The National Rifle Association is suing Virginia’s Fairfax County for what it calls an “unconstitutional” gun ban.
Virginia’s Fairfax County is one of the most populated parts of the state. Not surprisingly, it’s home to the Commonwealth’s most stringent gun control laws — making it the center of the fight for the Second Amendment in the state.
At the end of 2020, the Fairfax County Board of Supervisors put through a vote to ban guns in all public properties. This includes places like public parks, community recreation centers, and government buildings. People that have the correct permits and licenses to carry their weapons would be subjected to high fines and even jail time for violating this new law. That could include up to a year in jail and a fine of at least $2,500.
During the board’s meeting, they got hours of pushback and arguments against this ban from law-abiding and gun-owning citizens who don’t agree with it. That didn’t matter much though since the ordinance was passed by the board 8 to 1 — with Pat Herrity being the sole member that voted against the ban.
Other Virginia counties are considering similar bans, including Alexandria, Falls Church, and Arlington.
The NRA has joined the fight against the gun ban. NRA Spokesperson Amy Hunter says that “the ban on firearms in parks and on trails in Fairfax County is dangerous and unconstitutional.”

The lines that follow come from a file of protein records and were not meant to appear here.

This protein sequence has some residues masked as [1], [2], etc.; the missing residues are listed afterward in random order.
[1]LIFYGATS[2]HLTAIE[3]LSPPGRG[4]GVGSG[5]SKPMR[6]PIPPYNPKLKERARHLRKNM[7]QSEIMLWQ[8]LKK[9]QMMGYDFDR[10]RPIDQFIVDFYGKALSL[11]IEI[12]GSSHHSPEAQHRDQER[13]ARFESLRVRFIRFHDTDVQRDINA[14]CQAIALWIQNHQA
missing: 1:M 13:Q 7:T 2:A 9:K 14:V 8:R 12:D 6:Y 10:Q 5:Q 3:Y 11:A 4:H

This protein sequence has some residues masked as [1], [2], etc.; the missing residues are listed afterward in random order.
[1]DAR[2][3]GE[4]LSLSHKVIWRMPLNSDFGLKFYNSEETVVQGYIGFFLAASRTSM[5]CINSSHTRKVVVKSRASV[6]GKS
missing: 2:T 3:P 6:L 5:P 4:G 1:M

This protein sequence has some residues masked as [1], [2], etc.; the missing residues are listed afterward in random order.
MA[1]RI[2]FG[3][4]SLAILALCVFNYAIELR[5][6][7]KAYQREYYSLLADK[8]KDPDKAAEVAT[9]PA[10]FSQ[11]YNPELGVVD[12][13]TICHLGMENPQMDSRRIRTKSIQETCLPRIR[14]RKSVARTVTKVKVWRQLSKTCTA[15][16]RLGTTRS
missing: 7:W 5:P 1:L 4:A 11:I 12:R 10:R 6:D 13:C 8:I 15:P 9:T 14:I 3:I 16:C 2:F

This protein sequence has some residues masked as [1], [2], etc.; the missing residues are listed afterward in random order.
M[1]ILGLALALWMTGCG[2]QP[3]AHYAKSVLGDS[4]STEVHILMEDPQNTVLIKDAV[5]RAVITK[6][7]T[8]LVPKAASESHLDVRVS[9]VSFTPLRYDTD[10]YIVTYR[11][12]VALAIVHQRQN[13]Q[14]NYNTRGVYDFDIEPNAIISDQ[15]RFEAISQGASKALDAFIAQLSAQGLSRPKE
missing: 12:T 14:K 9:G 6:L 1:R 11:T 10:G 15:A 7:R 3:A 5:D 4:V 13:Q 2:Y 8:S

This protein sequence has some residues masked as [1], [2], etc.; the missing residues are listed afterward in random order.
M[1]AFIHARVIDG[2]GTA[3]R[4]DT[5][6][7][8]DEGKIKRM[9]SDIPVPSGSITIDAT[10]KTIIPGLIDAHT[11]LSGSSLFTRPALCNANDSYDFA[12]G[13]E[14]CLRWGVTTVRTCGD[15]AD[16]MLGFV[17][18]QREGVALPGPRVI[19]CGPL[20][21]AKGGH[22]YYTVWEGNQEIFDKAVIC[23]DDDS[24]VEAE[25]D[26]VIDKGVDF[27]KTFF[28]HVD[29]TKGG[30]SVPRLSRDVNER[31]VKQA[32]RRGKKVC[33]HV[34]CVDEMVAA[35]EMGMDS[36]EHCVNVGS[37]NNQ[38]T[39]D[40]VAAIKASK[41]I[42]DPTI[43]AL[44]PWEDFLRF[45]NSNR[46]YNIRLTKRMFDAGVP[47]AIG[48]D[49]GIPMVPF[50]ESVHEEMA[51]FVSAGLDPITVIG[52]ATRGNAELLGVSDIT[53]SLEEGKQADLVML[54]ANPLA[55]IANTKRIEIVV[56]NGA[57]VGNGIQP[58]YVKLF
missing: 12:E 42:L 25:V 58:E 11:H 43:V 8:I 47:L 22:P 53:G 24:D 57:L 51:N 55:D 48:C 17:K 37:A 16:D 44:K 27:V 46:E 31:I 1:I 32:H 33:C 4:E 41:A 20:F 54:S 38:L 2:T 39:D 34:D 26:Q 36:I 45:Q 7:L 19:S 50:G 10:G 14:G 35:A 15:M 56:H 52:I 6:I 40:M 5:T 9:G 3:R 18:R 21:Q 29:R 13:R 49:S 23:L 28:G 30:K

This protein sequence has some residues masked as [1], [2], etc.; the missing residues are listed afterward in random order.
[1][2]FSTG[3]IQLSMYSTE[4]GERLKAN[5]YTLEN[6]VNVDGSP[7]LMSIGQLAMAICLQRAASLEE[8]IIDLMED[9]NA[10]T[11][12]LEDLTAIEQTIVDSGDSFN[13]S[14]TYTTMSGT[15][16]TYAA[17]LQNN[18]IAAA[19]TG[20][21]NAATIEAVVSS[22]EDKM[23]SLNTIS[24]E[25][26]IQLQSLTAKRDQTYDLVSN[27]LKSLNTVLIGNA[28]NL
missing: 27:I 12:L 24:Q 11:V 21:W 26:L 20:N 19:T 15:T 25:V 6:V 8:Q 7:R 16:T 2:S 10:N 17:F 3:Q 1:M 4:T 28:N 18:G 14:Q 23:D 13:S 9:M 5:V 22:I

“When there are bans or laws, a reasonable person needs to know when they’re breaking one,” she said. “To have it say that guns are banned anywhere adjacent to an event that requires a permit, it’s just confusing to the everyday person.”
People have the right to protect themselves and their families in public areas. Some of the trails along many of the public parks are in heavily wooded and secluded areas. County officials, however, don’t see it that way.
“After decades of advocacy at the general assembly, we received the authority from the state to ban firearms on county property. This action was a commonsense decision that limits firearms on county property and makes us all safer,” Fairfax County Board of Supervisors Chairman Jeffrey McKay said, defending the ban.
People like McKay seem to believe that the risk of violent crime mysteriously vanishes when you’re standing on government property. If anything, they’ve just ensured the opposite.
With almost 400 miles of wooded trails throughout the Fairfax County park system, it’s an unfortunate fact of life that crime occurs in these areas. The law enforcement and park officials do try to keep these areas as safe, but this doesn’t mean law-abiding Americans shouldn’t be free to ensure their own safety.
The NRA’s case to sue with LaFave v. Fairfax County is such an important and vital lawsuit to win. The domino effect of gun control has to be stopped.